February 8, 2013 · By David Mann · 0 Comments
Here are the basic rules regarding marriage.
Every currently unmarried person of legal marriage age is allowed to marry a consenting person of their choice who is:
Each one of these conditions is there for a very important reason that should not require much explanation to any reasonable person. When all of these rules are applied to all persons, then everyone has “marriage equality.”
Some problems come in when people try to add conditions to the above list that don’t belong there. For example, there is no good reason to add a condition that the consenting person must be of the same race. Race, contrary to outdated ideas about it that some still cling to, is superficial, genetically meaningless, and not even clearly definable. Adding such a condition would actually violate the definition of marriage, because it would prevent people from marrying who are perfectly eligible to marry.
Further problems come in when people demand to be allowed to waive one or more of the individual conditions of marriage, while still being treated as if they meet the conditions in general.
The first question that has to be asked is this: Why should anyone be allowed to waive one of these conditions and yet still consider their relationship to be a valid marriage? Just because they want to? Is that a sufficiently compelling reason?
The obvious answer is no — that is not a sufficiently compelling reason. One of the inconvenient realities of life is that the desire to do something does not automatically create a right to do it. If it did, there would be no reason for laws or any other limitations on behavior.
The next question is, if anyone is allowed to waive one of these conditions, what reason can be given that any of them would not be allowed to be waived? If someone is allowed to consider a relationship with someone of the same gender to be a “marriage,” for what reason would someone else be disallowed from doing the same with a child, their own sibling, or an additional spouse?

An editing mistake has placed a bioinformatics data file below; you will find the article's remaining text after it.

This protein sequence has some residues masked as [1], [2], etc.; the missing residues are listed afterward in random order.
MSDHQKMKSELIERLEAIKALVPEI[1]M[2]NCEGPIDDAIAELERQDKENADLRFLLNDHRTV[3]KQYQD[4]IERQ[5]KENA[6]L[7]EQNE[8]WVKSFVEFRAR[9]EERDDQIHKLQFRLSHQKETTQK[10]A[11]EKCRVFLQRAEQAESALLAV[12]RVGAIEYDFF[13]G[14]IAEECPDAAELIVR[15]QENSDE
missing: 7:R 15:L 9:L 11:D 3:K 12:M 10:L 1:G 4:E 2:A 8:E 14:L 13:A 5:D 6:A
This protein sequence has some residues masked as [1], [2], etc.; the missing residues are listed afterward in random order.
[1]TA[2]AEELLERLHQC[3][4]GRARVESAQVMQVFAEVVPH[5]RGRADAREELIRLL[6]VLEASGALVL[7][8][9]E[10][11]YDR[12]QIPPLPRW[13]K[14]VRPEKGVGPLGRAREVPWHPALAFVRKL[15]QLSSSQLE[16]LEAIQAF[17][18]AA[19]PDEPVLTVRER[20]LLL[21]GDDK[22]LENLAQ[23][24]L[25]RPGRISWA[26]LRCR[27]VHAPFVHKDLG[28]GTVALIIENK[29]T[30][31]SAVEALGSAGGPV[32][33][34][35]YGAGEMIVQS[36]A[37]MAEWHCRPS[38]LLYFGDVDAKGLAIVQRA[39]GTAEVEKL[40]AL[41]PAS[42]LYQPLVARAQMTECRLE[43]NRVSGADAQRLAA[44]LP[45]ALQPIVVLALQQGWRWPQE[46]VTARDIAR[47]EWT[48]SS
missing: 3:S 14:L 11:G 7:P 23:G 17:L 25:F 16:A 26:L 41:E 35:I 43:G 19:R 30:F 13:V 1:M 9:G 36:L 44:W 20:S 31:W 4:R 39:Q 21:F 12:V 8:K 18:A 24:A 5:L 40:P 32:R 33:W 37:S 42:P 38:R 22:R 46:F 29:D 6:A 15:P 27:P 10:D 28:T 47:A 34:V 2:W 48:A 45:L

That question is actually a little more complicated. Many people under 18 have legitimately gotten married in the fairly recent past. (Of course, they were not prepubescent at the time.) There was a time early in history where close relatives married because no one else was available (reference the old “where did Cain get his wife?” question) and because the state of the gene pool did not yet make it a problem. And of course Biblical history records many examples of polygamy which, while not exactly endorsed as ideal, was not expressly forbidden at the time either.
Nonetheless, it’s hard to disagree with the last three conditions above. A prepubescent child is clearly not ready for a sexual relationship of any kind, and even an older underage person is not likely to be ready for the responsibilities that come with one. The marrying of close relatives is something whose time was over very far in the past. And polyamory was never what marriage was designed to be in the first place.
So why should anyone be allowed to violate the first condition? There is no good reason, and anything that pretends to be a good reason is firmly rooted in an understanding of homosexuality that is utterly false, however popular it may be. Arguments for same-sex “marriage” abound in false analogies, likening same-sex attraction to things like race, eye color or left-handedness. Does anyone really believe that a fetish for the wrong gender (which is what homosexuality basically comes down to) is similar to such superficial and neutral qualities in any meaningful sense? Or do they just hope other people will?
Either way, the realities of homosexuality — constantly denied by people with same-sex attractions, even as they continue to demonstrate them — remain. Its strong tendency to lead to promiscuity and recklessness, the denial and inner conflict that comes with it, the physical and mental damage it creates, and much more — these realities do not change just because people are ignorant about them, willfully or otherwise. Homosexuality has always been, and will always be, in violation of the design of sexuality. And it remains something that people can (and do) walk away from if they are sufficiently determined to do what’s right over what’s easy.
If anyone does not wish to participate in marriage on the terms it comes with, they are more than welcome to excuse themselves from it. They are not welcome — at least in the eyes of anyone who truly understands and values marriage — to change its terms to suit themselves.
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